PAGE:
Getting Started with Apple WatchKit and WatchOS 2

Continued from page 2. 

Similar to iOS--which uses CoreMotion to leverage the accelerometer, gyroscope and megnetometer to create coordinates in a data structure called device motion--developers can track and aggregate a user's wrists, the speed the watch is moving in, and its vertical pointing position (relative to the horizon or heading relative to to true (or magnetic north). To track motion, you would use CMMotionManager class, as you would on iOS, receiving acceleration values in the form of x,y,z, which allows you to determine the speed, heading and position of the watch relative to the horizon.

Getting Started with Taptic Engine

Taptic Engine provides the vibrating feedback users recieve when they, for example,  are getting directions when navigating with their watch, or notifications when an email or text arrives. Each type of notification is distinct, whether it’s a singular vibration or multiple vibrations.

Using the WKHapticType enumerator, developers are able to sepect from a predefined range of haptic types:

  • WKHapticTypeNotification,
  • WKHapticTypeDirectionUp,
  • WKHapticTypeDirectionDown,
  • WKHapticTypeSuccess,
  • WKHapticTypeFailure,
  • WKHapticTypeRetry,
  • WKHapticTypeStart,
  • WKHapticTypeStop,
    • WKHapticTypeClick

Apple is pressing developers to stick to the current set of vibration types, and to implement them responsibly and consistently.

Digital Crown

The Digital Crown is one of the most prominent hardware features of the Apple Watch, providing the timeliness watch, whilst providing the digital functionality to be able to scroll through UI elements.

There is no direct API for adding Digital Crown in a custom way, but through the various other UI elements, such as WKInterfacePicker which we mentioned earlier in this article, you are able to obtain delegate callbacks when the user scrolls using the Digital Crown. For the picker, this includes the ability to control the picker focus (highlighted item) and resign focus.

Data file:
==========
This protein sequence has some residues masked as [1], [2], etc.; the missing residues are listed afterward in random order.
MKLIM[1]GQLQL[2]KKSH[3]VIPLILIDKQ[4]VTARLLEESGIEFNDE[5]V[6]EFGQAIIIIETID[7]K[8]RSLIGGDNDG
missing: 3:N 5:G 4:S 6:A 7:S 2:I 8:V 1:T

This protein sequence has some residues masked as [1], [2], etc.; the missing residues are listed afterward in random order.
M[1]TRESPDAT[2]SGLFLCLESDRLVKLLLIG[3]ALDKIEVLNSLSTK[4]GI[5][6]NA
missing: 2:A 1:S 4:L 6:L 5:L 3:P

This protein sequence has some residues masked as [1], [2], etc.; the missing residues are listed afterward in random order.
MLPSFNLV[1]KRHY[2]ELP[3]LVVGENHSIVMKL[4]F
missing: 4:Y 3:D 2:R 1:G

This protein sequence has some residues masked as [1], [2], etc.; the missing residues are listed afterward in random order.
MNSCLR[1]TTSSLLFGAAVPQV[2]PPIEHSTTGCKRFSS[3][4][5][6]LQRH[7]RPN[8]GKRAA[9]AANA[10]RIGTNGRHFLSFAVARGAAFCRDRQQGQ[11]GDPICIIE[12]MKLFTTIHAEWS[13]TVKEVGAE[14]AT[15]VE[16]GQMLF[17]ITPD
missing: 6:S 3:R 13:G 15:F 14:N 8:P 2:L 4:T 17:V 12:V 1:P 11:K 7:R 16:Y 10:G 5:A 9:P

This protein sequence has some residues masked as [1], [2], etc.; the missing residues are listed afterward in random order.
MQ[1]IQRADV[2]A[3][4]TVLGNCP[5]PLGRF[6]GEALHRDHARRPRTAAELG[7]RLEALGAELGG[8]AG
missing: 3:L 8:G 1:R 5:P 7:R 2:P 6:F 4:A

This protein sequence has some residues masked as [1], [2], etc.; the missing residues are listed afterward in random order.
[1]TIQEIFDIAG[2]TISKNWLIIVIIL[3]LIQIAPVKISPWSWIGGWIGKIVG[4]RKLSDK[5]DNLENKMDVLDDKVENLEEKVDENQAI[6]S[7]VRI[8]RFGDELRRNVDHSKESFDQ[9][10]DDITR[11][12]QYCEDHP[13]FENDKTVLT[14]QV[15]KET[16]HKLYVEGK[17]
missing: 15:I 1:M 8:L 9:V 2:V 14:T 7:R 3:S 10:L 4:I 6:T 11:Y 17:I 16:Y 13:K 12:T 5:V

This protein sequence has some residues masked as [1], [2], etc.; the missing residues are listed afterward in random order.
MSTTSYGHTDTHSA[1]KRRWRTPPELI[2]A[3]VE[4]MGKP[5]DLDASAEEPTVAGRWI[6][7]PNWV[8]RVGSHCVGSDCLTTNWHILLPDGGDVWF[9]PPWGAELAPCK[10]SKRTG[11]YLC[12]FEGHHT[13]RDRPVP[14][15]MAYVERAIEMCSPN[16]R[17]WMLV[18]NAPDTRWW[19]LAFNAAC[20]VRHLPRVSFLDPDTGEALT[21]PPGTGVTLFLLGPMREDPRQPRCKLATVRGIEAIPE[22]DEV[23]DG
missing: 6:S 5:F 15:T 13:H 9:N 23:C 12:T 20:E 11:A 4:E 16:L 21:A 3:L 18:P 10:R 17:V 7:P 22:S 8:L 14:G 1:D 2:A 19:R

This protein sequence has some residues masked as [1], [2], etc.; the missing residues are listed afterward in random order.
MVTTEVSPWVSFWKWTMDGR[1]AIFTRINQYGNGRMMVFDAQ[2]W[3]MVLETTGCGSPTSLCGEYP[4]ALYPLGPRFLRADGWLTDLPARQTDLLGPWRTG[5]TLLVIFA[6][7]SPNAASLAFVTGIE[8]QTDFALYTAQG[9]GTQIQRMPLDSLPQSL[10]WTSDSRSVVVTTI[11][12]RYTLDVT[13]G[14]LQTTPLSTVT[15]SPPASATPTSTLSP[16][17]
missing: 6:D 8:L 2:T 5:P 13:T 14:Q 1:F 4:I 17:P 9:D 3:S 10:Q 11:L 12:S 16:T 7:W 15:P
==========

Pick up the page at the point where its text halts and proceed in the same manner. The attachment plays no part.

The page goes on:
Heart Rate Information

Finally, developers can access heart-rate information directly from the watch device, rather than indirectly through HealthKit. The distinction is, developers now have access to live heart rate data as opposed to data after-the fact. App vendors like RunKeeper and Nike+ can access live heart-rate data now and aggregate the information as the users are exercising.

Watch Complications

Apple has finally given developers the ability to create custom *Watch Complications, elements that appear on the watch face for frequent ticker-style or widget visuals. Some of the already established Apple complications include weather information, calendar events and world clock. Adding custom complications, developers can add fancy ticker items such as flight/gate information or any other sort of app-specific data.


Within the Watch Face, complications are modular and size-generic, with the placement determined by watchOS and based on the existing face layout. The layout above has space for five different complications, in two different sizes.

Implementing complications is done through the ClockKit Framework and consists of various complication families:


Depending on the complication family, developers can choose what kind of data can be displayed using a ClockKit template, with each template providing a different arrangement of text, images or combination of both. ClockKit renders the data within the template constraints, during runtime.

The Watch Complications are even more dynamic with the help of the Digital Crown, allowing users to see into the future, so to speak. Take the calendar complication: By turning the Digital Crown, users can see calendar events scheduled into the future, as well as in the past.

The past, present, and future entries returned by your data source object are used to build a timeline of your complication’s data. Each timeline entry consists of an NSDate object and a complication template with the data that you want to display. When the specified date and time arrives, ClockKit renders the data from the corresponding template into the space occupied by your complication. As time passes, ClockKit updates your complication based on the entries in your timeline. (source: Apple)

Complications are also rendered in advance to ensure no lag, delay or over-use of power. Thus, developers need to provide as much data as available to be cached.


ClockKit is a huge topic in itself, and certainly worth exploring more. We will cover ClockKit in a separate article in the future.


Developers are no doubt excited by what watchOS 2 has exposed for them--from native apps through connectivity, from new and extensive hardware accessibility to accelerometer, Taptic Engine feedback  and Digital Crown feedback. The new architecture allows apps to be more responsive and autonomous, as watch apps will not only run natively but will also acquire network data from the cloud directly. This is certainly a performance win for developers. Further, Apple will no doubt lean heavily on its army of developers to come up with new and exciting apps, thanks to watchOS 2.

Further Reading

Be sure to read the next Mobile article: Code Sign Your Apps on iOS with Less Fuss and Muss


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